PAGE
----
Allergy Sufferer - Best Filter Option

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Old 05-22-11, 10:01 AM
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Question Allergy Sufferer - Best Filter Option

Hello All,

Thank you for this great resource and to everyone who participates... I am new to the forum as I just purchased my first home yay!

I have found a few threads on this, but would like some updated information if possible.

I live in Canada and suffer from terrible allergies in the summer time, as well as pet allergies throughout the year (we have a short-haired dog that sheds a lot).

I have read quite a bit about Electronic / Electrostatic filters and such, but have gotten a ton of mixed reviews as every company says that their way is the best way... central is better than distributed... 1" can work just as good or better than 4-5", etc.

Upon checking this forum, I have seen that the default 1" furnace filter may restrict airflow and potentially damage my furnace if I try to filter too much and add electricity into the mix with something such as the Aircleen 1500 or the Toxbox.

I am looking for my best option for this, information on whether or not I can do it myself (ie: can I change my return duct from a 1" gap to a 4 or 5" gap easily myself, or do I need to call a pro).

I am looking to install something like the Aprilaire 2410 with the 1413 upgrade kit and 413 filter for allergies, but am not very "Do-it-yourself" savvy for HVAC.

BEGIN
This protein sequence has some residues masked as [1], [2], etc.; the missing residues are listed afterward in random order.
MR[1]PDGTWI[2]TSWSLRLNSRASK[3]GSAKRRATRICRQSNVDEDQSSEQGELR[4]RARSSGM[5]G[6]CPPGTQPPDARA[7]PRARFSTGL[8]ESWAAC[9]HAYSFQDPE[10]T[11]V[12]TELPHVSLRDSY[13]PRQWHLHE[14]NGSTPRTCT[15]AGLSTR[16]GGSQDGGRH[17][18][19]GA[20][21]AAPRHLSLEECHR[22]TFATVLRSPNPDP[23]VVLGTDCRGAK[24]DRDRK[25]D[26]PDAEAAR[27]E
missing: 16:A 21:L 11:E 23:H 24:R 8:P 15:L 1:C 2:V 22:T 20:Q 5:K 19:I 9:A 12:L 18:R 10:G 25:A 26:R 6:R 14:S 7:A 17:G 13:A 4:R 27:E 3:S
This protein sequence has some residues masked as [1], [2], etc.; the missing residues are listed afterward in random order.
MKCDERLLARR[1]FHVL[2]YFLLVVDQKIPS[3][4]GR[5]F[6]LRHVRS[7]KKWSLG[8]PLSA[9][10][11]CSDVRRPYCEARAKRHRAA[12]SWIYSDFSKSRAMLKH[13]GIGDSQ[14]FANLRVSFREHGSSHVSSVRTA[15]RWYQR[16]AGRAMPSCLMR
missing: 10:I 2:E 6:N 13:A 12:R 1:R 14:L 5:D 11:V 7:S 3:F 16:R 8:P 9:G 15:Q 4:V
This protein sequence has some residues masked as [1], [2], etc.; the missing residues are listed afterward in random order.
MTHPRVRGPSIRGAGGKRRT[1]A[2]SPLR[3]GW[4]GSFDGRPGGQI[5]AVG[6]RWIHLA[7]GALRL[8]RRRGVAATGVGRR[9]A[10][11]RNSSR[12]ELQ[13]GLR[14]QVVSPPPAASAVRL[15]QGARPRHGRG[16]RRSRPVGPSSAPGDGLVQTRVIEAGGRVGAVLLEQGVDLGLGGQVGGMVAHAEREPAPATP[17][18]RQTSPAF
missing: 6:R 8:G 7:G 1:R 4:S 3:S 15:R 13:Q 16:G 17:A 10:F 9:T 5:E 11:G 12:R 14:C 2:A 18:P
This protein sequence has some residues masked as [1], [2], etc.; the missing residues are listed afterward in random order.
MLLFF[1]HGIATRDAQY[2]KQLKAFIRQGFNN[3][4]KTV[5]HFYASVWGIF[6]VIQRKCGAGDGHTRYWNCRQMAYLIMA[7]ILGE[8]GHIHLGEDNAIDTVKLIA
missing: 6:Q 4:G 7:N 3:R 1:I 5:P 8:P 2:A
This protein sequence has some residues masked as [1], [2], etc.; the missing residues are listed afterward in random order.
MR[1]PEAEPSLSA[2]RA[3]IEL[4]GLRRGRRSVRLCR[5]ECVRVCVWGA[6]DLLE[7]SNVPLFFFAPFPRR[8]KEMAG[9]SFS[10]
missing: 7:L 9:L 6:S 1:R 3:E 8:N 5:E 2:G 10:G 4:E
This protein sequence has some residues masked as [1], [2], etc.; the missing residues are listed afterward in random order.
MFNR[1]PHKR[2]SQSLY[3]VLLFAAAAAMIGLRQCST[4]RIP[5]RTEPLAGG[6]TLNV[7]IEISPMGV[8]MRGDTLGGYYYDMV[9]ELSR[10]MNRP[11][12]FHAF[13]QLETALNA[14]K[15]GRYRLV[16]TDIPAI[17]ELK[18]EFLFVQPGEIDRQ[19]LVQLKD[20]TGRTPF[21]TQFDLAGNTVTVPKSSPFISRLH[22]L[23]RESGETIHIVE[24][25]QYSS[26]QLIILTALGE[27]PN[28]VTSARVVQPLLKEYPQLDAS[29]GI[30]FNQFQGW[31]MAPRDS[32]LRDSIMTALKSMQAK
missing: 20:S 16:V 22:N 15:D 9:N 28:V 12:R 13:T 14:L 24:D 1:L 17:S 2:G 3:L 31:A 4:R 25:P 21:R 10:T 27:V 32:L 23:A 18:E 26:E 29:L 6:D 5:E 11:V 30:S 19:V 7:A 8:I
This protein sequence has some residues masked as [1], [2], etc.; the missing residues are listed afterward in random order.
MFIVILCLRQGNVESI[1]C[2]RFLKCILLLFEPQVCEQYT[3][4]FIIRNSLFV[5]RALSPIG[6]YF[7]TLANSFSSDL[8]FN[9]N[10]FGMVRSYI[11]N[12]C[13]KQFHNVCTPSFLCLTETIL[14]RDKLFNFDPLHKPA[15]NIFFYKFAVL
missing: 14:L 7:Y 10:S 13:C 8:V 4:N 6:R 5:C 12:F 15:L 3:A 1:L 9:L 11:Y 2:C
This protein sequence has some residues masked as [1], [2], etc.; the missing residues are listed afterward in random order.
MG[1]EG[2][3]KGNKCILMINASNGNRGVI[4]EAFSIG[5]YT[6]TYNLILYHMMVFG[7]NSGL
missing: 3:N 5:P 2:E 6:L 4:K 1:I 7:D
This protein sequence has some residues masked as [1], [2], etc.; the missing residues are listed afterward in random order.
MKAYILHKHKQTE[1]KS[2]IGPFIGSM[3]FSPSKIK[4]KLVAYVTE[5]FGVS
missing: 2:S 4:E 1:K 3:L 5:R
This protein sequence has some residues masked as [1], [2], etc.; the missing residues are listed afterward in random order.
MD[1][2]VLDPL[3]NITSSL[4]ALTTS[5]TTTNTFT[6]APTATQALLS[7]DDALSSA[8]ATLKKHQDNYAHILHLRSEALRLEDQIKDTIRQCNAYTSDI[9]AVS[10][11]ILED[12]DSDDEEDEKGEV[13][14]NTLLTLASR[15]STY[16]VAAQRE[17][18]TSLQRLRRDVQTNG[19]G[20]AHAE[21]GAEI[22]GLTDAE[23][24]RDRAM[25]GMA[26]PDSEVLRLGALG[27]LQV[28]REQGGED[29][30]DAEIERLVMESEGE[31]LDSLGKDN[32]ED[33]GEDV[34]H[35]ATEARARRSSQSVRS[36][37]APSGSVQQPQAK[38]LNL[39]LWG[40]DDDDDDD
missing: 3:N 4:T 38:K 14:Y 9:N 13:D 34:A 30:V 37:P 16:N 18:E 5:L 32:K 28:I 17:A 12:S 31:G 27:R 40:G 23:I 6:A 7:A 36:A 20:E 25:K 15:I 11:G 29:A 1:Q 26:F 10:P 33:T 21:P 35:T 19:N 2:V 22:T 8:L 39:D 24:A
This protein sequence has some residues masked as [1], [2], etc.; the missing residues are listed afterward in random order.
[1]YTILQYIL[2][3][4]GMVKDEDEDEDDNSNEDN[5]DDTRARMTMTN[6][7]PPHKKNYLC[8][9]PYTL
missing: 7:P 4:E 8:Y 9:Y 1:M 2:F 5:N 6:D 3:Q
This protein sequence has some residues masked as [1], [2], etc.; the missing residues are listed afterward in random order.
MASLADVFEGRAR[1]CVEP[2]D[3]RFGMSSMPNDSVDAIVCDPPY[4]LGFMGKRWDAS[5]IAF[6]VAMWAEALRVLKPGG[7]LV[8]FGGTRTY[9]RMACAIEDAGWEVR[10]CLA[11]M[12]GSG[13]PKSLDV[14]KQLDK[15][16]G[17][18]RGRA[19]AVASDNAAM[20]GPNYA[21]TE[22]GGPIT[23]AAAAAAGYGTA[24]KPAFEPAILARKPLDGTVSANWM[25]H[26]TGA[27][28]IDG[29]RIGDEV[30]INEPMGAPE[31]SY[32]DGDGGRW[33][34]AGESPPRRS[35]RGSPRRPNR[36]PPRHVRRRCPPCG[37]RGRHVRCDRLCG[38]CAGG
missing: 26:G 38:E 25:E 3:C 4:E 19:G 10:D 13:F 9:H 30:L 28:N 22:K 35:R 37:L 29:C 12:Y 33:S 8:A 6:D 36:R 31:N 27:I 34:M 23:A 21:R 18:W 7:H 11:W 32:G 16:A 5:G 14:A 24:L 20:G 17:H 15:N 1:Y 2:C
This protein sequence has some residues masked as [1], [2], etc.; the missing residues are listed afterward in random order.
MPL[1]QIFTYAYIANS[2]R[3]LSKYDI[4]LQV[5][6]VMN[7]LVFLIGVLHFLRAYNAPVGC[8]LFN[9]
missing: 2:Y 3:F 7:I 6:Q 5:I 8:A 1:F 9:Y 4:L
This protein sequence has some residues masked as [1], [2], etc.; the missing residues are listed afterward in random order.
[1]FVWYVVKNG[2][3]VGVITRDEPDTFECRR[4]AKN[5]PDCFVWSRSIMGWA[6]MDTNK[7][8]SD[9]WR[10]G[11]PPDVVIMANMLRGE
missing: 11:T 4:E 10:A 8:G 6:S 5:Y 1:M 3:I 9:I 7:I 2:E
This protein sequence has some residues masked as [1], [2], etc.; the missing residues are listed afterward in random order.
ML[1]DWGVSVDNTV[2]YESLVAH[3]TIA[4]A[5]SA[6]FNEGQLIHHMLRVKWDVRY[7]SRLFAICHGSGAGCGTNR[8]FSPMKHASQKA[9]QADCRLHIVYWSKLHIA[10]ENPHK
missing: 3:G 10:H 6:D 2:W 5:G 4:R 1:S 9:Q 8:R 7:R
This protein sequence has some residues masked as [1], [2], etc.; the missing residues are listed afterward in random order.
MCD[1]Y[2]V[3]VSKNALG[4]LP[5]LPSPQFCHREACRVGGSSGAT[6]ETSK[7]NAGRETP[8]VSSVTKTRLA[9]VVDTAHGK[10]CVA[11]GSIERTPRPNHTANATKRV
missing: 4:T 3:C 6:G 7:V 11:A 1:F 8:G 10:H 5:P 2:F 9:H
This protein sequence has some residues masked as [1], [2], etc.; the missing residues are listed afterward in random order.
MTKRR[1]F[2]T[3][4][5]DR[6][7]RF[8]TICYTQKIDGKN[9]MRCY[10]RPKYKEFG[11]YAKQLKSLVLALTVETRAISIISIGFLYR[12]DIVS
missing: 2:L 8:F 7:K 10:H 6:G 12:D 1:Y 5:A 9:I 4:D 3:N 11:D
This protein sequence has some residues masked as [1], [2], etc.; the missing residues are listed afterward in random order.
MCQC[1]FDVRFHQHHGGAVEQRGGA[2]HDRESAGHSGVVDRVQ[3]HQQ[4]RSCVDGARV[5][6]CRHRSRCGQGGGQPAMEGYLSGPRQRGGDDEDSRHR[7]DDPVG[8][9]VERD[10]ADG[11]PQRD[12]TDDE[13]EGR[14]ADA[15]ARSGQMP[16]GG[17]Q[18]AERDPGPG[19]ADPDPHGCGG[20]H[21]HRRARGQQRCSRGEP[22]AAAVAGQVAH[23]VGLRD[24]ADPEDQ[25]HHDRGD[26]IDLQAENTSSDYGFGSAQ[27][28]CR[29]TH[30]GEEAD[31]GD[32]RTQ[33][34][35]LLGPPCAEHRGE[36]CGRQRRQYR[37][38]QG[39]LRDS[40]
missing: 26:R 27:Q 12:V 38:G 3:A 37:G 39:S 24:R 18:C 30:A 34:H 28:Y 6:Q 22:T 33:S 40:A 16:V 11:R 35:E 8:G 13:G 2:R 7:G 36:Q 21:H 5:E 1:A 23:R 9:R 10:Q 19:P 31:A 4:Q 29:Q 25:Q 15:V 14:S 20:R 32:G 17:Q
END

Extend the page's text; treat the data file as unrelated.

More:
I live in a 2310sq foot house in a newer subdivision, the house is 2 years old and has a builder-installed (cheap) Lennox furnace with a current 1" filter hole which takes a 16" x 25" x 1" filter.

Of course I would love to keep the 1" opening and use a good 1" filter to do the trick... but want some experienced recommendations about what the best and most cost-effective option is.

I have even been looking into single-room HEPA filters from IQAir (bedroom / living room), but want to try my luck with the Central option first.

Any suggestions / help you can provide would be greatly appreciated.

Also: The last furnace tech that came mentioned that I should keep the furnace fresh-air intake pipe just drawing air from the basement (small 4" or so pipe stick up from the furnace in the basement) opposed to having it run outside. Wondering if you have any suggestions on this.

Thanks!

Best Regards,

dg6464
 
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Old 05-23-11, 07:55 PM
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Wow this might be very hard to do here! Ok u have pet allergies. What are your summer allergies. If there as bad as u say then stay away from electronic because they produce ozone and I'd bet u have issues with it. Electrostatic are junk and worse than your 1 inch filter. A good media filter like the spaceguard would be a very good choice but should be installed at a cost of around 500.00. Hope this helps
 
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Old 05-24-11, 12:15 PM
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Post Thanks Airman.1994

Thank you very much for your reply.

My allergies aren't super severe to pets or seasonal, but can get bad during particular times (when trees reproduce and dogs shed their winter coats ).